Assn 1-26 Logo
The Official website of the 1-26 Association Username    Password  

Site Map

K&L Soaring

1-26 Association scoring by
K&L Soaring

Contrails Software & Consulting Logo Contrails Software & Consulting ®

Copyright © 2019 the 1-26 Association.

Garry Dickson makes the 2004 OLC "Flight of the year".

2004 Flight of the Year Diaploma
Doug Levy precting plaque to Garry Dickson
2002 plaque
Garry Diskson's 380 mile flight August 5, 2004 from Parowan, Utah to Alpine, Wyoming in Serial Number 024 has been chosen by the Directors of the On Line Contest as "Flight of the Year."

This was not the first time he has been recognized for his outstanding cross-country flying skills. During 2002 he also set a record in his humble flying machine. Once each year the 1-26 Association awards the pilot who makes the longest 1-26 flight during the year the "Marshall Claybourn Memorial Trophy." On August 7, 2002 Garry flew "Two by Four" from Parowan, Utah to Afton, Wyoming -- a distance of 349.6 miles, winning the Clayboune trophy for that year.


Garry Dickson

August 5th arrives with 2x4 (Two By Four) assembled and ready to launch from the Parowan, Utah airport. Cumulus clouds are beginning to form to the north over the Wasatch Mountains.

2x4 is the name of my Schweizer 1-26A, serial # 024. My profession is as a carpenter, so 2x4 seemed like an appropriate name. 2x4 fist flew in 1955 and will celebrate her 50th birthday in 2005. I was only 3 years old when she had her maiden flight. With a L/D of 23/1, I can count on traveling only about 3 miles per 1,000 feet of altitude. Flying cross-country in a low performance glider over unknown territory can provide a lot of excitement for a sustained period of time.

2x4 and I launch from Parowan (elevation 5930 feet MSL). Releasing from tow at 7,900 feet, 2x4 and I climb to only about 9,200 feet before heading north. This means that we will have to encounter lift in 9 miles or less or land out. The climb-out is slow. Finally, we reach cloud base at 12,000 ft. With only 6,000 feet of terrain clearance over the flat-lands and only a light tail wind we continue north. We reach Mt. Nebo, about 152 miles north. I have to decide whether to continue straight-out toward Wyoming or try to return to Parowan. I decide to continue north. As we fly past Spanish Fork and Provo we scratch along below the tops of the ridges. Finally, we are able to climb to the top of the ridge and make a jump across a valley northeast toward Park City, the home of the 2002 winter Olympics. Only occasionally are we able to climb to 12-13K feet. As we cross into Wyoming the ground elevation is creeping up to between 6 and 7,000 feet. We traverse low-level hills and high rugged flatland. I am always looking for landing spots. The earth comes up to meet 1-26's quicker than one might think.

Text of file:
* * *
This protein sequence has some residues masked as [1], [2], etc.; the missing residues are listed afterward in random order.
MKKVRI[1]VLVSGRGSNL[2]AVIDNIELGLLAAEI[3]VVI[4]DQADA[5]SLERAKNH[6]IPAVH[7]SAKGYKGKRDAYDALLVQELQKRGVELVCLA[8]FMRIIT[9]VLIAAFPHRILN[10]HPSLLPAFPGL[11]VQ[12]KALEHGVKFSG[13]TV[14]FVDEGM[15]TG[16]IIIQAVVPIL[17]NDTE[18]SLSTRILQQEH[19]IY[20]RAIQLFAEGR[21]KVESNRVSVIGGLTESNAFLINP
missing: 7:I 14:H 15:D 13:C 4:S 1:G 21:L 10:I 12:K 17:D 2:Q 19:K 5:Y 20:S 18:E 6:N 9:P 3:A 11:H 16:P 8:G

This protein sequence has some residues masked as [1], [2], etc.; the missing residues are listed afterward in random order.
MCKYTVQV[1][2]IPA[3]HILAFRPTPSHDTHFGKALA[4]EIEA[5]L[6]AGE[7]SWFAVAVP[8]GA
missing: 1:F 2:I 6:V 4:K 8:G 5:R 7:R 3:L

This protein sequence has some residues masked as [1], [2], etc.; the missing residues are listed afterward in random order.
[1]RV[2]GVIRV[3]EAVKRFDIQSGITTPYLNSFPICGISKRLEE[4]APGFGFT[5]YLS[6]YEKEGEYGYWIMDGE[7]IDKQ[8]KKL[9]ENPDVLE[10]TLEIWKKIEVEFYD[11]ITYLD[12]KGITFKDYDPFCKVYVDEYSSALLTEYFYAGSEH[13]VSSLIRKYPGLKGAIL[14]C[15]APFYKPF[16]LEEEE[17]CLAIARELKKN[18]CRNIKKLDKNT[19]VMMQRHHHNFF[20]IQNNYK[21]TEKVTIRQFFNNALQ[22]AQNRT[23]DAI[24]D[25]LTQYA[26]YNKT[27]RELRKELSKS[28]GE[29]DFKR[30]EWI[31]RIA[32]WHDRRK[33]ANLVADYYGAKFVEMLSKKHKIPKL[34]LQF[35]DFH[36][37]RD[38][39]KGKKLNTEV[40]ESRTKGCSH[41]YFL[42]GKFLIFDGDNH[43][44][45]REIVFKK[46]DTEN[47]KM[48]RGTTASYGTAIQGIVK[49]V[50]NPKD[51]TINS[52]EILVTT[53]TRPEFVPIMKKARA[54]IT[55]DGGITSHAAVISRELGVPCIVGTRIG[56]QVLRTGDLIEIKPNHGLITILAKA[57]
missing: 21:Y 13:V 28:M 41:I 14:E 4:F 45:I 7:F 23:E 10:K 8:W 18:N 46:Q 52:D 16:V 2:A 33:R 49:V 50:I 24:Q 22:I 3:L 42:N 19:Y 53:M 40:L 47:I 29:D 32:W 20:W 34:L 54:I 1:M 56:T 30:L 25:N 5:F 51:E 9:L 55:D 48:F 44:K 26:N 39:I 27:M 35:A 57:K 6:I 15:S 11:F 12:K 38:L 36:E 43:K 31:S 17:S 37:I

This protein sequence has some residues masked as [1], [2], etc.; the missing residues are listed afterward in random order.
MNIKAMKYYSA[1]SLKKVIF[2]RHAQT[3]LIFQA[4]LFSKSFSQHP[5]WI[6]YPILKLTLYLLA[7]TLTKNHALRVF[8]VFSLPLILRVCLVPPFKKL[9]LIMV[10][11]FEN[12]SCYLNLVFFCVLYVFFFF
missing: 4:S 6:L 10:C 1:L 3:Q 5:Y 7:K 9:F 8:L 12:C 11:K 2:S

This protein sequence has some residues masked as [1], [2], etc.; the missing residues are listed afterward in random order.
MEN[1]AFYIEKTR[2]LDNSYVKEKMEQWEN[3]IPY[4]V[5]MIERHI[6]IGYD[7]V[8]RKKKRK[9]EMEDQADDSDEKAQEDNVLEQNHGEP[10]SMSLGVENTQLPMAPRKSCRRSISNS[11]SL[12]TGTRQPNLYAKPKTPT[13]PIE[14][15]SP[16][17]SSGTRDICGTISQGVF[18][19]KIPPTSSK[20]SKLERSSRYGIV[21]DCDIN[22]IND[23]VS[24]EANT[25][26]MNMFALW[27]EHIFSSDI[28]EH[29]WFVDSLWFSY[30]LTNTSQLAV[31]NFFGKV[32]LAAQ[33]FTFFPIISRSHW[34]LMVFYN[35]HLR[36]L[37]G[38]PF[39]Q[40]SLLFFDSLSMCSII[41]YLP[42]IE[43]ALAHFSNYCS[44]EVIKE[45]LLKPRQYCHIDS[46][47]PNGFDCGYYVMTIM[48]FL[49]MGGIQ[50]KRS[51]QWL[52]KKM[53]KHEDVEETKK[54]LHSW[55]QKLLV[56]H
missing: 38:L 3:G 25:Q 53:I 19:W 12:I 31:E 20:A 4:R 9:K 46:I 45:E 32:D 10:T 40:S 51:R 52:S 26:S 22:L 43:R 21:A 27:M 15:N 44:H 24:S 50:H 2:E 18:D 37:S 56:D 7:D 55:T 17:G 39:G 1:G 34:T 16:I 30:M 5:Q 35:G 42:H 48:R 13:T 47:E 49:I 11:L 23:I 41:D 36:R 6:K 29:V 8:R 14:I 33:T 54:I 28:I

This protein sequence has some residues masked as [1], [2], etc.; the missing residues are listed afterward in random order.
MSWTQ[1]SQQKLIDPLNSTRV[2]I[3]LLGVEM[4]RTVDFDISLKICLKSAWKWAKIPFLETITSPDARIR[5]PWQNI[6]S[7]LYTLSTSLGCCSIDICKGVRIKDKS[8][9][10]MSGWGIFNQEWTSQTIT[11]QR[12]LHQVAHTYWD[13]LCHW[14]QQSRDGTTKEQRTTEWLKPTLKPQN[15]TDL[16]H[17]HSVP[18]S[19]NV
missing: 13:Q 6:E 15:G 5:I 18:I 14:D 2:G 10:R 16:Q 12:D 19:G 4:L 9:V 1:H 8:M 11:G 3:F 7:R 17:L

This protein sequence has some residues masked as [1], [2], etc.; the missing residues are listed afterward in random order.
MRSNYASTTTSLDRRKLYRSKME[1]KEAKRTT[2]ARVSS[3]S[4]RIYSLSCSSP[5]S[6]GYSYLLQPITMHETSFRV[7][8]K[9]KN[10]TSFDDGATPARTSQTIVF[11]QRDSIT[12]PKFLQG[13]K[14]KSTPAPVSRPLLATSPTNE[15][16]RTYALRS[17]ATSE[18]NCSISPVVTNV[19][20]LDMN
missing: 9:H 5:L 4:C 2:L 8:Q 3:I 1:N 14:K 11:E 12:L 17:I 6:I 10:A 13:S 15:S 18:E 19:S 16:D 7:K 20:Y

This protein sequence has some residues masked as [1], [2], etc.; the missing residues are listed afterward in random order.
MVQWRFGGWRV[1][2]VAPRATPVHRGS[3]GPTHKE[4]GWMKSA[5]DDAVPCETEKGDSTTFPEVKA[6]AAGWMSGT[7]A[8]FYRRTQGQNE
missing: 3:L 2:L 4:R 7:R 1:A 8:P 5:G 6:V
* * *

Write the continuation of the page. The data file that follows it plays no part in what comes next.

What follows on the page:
We finally get a good climb to 14,500 feet around Evanston, Wyoming (elevation 7,134 ft.). We continue on working weak to moderate lift always keeping an off-field landing site as my top priority. This is rugged country and there are no airports for miles. We finally reach a wide ridge-line that separates the valley I am in from the Afton valley. I am unable to contact lift while trying to cross the ridge and slowly slide away from the town of Afton. At 500 feet AGL, with a hay-field selected as my landing site, we contact lift. After an agonizing 50-100 feet per minute save and about 40 minutes later, we are able to dive into the Afton valley. Running the ridges, lift is getting harder and harder to find. As we fly north we encounter over-development. We see heavy rain and lightning ahead. With no way around the weather, darkness approaching and the earth coming up to greet us, 2x4 and I land at the Alpine, Wyoming airport (elevation 5,634 MSL).

The straight-line distance from Parowan was 380 miles. The flight took 8 hours and 15 minutes. It had been a very long day. It was a long and difficult flight, with most of it flown only 5-7,000ft above the ground. There were no airports within gliding distance during 95% of the flight.

Although this was my longest flight, I still had not reached my ultimate goal, which is to someday break the world’s record for straight-out distance in a 1-26. This record was set by Harry Baldwin in 1981 when he flew his 1-26 a distance of 432.3 miles. My ultimate goal is to fly 450 miles straight-out and comfortably beat Harry's super achievement.

Maybe next time. The fun is in trying. I hope all of you enjoy cross-country flying as much as I do. Have fun. Fly high. Fly safe. And fly far.